Original languageEnglish (US)
JournalEuropean Urology
DOIs
StatePublished - Jan 1 2019

Fingerprint

Castration
Prostatic Neoplasms
Catenins
Survival Analysis
Survival
RNA Sequence Analysis
Mutation
Wnt Signaling Pathway
Genome
Genes
MDV 3100
DNA
Transcriptome
Neoplasm Metastasis
Biopsy

Keywords

  • Advanced prostate cancer
  • Castration-resistant
  • Clinical outcomes
  • Enzalutamide
  • Genomics
  • Metastatic prostate cancer
  • Prognostic factors

ASJC Scopus subject areas

  • Urology

Cite this

Genomic Drivers of Poor Prognosis and Enzalutamide Resistance in Metastatic Castration-resistant Prostate Cancer. / Chen, William S.; Aggarwal, Rahul; Zhang, Li; Zhao, Shuang G.; Thomas, George; Beer, Tomasz (Tom); Quigley, David A.; Foye, Adam; Playdle, Denise; Huang, Jiaoti; Lloyd, Paul; Lu, Eric; Sun, Duanchen; Guan, Xiangnan; Rettig, Matthew; Gleave, Martin; Evans, Christopher P.; Youngren, Jack; True, Lawrence; Lara, Primo; Kothari, Vishal; Xia, Zheng; Chi, Kim N.; Reiter, Robert E.; Maher, Christopher A.; Feng, Felix Y.; Small, Eric J.; Alumkal, Joshi.

In: European Urology, 01.01.2019.

Research output: Contribution to journalArticle

Chen, WS, Aggarwal, R, Zhang, L, Zhao, SG, Thomas, G, Beer, TT, Quigley, DA, Foye, A, Playdle, D, Huang, J, Lloyd, P, Lu, E, Sun, D, Guan, X, Rettig, M, Gleave, M, Evans, CP, Youngren, J, True, L, Lara, P, Kothari, V, Xia, Z, Chi, KN, Reiter, RE, Maher, CA, Feng, FY, Small, EJ & Alumkal, J 2019, 'Genomic Drivers of Poor Prognosis and Enzalutamide Resistance in Metastatic Castration-resistant Prostate Cancer', European Urology. https://doi.org/10.1016/j.eururo.2019.03.020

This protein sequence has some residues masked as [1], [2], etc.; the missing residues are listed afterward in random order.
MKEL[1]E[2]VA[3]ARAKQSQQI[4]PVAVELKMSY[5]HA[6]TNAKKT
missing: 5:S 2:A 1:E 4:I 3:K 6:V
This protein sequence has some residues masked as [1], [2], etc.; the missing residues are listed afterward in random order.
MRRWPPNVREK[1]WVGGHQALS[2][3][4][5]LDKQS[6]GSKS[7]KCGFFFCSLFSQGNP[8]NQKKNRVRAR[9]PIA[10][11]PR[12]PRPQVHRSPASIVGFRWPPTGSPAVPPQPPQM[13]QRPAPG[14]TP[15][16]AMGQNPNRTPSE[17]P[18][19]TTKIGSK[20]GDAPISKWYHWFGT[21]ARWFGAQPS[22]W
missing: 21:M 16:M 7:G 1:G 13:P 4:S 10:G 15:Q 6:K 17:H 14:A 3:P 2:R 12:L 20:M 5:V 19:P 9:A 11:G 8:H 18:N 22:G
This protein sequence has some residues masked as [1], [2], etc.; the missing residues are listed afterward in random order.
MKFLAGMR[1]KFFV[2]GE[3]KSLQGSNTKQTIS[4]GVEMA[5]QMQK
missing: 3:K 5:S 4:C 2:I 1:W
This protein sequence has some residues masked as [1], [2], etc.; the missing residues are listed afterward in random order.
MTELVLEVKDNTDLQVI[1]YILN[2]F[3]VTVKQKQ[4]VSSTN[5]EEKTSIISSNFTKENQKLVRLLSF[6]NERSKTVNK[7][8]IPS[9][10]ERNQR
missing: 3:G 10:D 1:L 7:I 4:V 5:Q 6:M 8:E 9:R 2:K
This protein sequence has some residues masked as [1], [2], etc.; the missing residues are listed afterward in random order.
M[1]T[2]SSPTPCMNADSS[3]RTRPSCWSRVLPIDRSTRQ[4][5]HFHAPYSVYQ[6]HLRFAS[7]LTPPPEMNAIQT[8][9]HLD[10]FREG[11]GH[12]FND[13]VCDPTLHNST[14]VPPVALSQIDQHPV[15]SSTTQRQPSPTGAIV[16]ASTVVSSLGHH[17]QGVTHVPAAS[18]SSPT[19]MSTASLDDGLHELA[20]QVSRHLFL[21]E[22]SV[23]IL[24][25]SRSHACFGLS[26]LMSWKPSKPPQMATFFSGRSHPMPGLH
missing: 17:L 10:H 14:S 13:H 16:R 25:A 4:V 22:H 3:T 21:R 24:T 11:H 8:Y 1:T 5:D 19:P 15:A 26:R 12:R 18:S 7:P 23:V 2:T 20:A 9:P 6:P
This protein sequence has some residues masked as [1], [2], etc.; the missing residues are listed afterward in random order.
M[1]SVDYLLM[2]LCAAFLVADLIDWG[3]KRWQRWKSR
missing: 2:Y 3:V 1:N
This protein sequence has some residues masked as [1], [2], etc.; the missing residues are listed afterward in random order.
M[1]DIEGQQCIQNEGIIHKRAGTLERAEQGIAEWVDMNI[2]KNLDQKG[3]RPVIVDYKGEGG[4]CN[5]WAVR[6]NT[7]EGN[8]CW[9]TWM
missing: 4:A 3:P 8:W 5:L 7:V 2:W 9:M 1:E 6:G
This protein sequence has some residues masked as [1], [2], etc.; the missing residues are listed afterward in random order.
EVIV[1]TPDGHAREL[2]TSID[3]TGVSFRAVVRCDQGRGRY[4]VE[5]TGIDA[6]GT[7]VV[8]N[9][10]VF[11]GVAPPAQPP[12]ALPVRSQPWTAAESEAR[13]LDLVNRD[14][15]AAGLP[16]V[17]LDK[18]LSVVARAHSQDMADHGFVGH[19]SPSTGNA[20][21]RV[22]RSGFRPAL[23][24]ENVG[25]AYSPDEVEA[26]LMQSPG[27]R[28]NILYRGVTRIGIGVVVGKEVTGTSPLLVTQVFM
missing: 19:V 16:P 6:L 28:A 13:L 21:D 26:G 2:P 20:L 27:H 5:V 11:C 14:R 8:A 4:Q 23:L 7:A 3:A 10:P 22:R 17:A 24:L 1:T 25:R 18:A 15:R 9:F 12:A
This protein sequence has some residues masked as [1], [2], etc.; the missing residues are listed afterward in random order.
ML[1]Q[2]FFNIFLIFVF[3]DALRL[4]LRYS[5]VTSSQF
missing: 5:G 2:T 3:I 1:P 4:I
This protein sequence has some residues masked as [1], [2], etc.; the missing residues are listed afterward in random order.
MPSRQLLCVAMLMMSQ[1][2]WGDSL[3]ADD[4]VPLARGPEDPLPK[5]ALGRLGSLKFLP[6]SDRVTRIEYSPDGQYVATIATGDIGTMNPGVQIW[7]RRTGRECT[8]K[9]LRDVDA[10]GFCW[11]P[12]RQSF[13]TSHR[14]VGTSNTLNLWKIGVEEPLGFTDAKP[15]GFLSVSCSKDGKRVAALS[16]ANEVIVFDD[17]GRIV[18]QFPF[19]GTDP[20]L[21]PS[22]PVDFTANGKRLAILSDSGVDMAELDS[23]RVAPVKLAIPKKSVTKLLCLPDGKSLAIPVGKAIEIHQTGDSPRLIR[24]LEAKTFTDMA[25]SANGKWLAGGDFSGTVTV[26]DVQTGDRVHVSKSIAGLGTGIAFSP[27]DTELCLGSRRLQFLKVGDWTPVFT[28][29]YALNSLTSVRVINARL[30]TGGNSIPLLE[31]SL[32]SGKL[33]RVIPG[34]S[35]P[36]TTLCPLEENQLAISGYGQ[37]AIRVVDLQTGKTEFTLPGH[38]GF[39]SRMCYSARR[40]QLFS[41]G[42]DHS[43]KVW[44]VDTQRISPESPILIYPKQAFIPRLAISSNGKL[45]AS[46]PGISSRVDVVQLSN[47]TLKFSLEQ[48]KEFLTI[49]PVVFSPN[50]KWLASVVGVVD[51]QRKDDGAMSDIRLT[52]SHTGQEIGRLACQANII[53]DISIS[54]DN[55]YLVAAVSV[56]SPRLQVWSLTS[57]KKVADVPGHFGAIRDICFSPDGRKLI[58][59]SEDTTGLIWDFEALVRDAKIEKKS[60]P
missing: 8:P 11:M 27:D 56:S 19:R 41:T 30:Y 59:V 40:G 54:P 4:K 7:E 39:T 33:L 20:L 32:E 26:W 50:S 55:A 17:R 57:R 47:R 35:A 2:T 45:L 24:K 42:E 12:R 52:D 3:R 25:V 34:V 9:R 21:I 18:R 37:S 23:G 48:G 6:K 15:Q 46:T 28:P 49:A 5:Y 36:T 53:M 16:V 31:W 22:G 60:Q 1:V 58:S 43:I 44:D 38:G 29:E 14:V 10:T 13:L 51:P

Chen, William S. ; Aggarwal, Rahul ; Zhang, Li ; Zhao, Shuang G. ; Thomas, George ; Beer, Tomasz (Tom) ; Quigley, David A. ; Foye, Adam ; Playdle, Denise ; Huang, Jiaoti ; Lloyd, Paul ; Lu, Eric ; Sun, Duanchen ; Guan, Xiangnan ; Rettig, Matthew ; Gleave, Martin ; Evans, Christopher P. ; Youngren, Jack ; True, Lawrence ; Lara, Primo ; Kothari, Vishal ; Xia, Zheng ; Chi, Kim N. ; Reiter, Robert E. ; Maher, Christopher A. ; Feng, Felix Y. ; Small, Eric J. ; Alumkal, Joshi. / Genomic Drivers of Poor Prognosis and Enzalutamide Resistance in Metastatic Castration-resistant Prostate Cancer. In: European Urology. 2019.
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title = "Genomic Drivers of Poor Prognosis and Enzalutamide Resistance in Metastatic Castration-resistant Prostate Cancer",